- Lack of encryption. Anyone who intercepts your unencrypted data can read it, which increases IoT security risks.
- Physical tampering. Physical access to an IoT device may allow attackers to extract sensitive data, install malicious firmware, and compromise the security of your IoT devices.
Because of increasing reliance on IoT devices, it’s crucial to remain vigilant and proactive about these security threats. Ensure you take all the necessary measures to safeguard your IoT devices from potential threats and enable their secure operation.
Signs your IoT device has been attacked
IoT devices are our smart everyday buddies, designed to make our lives easier. Your refrigerator talks to your phone, your wearable device knows your heart rate, and your thermostat optimizes your home temperature. However, just like all technology, it may become a target for hackers. Read on to discover signs that your IoT device may have been compromised.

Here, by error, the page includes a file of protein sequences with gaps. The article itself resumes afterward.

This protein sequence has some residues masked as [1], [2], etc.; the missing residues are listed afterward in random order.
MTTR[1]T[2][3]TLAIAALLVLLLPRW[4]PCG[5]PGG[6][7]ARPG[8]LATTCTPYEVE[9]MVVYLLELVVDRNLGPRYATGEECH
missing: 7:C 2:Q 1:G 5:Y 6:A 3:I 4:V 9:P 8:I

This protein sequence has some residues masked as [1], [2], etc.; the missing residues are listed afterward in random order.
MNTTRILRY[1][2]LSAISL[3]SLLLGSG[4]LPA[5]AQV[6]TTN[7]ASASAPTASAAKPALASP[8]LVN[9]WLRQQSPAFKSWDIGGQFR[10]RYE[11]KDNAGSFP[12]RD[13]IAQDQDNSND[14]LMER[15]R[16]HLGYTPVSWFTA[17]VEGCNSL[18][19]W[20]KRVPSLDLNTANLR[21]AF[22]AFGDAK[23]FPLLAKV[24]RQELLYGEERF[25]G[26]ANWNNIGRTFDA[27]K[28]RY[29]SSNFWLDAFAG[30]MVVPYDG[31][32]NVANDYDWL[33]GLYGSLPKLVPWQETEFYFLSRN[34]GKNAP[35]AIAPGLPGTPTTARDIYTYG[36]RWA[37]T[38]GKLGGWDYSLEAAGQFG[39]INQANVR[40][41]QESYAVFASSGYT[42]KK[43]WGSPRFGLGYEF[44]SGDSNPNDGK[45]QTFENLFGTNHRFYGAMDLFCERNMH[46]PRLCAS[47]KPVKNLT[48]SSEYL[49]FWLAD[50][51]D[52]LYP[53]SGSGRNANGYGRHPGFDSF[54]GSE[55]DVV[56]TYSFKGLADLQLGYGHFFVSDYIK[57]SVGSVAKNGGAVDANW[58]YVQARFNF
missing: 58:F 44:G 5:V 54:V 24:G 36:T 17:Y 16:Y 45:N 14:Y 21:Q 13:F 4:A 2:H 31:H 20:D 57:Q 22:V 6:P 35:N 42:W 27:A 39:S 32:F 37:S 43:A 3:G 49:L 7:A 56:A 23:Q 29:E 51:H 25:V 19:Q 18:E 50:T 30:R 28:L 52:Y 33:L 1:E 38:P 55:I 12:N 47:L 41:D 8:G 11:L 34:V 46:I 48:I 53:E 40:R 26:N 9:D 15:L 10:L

- The device behaves abnormally. If you detect unusual activity on your device, like it switching on and off without your interference, it might be a sign that your device is under someone else’s control.
- Surges in network traffic. The unexplained rise in data usage may indicate that a device is sending large amounts of data to a hacker.
- Device or network sluggishness. If your device becomes unresponsive or your network connection is prolonged, it may be a consequence of a malware infection.
- Unfamiliar emails or messages. If you receive an email with a password reset request or other unwanted messages, it may be a sign that a hacker is trying to gain control of your account.
- Unusual account activity. If your account associated with an IoT device shows unfamiliar devices or unseen login locations, it could be the consequence of an attack.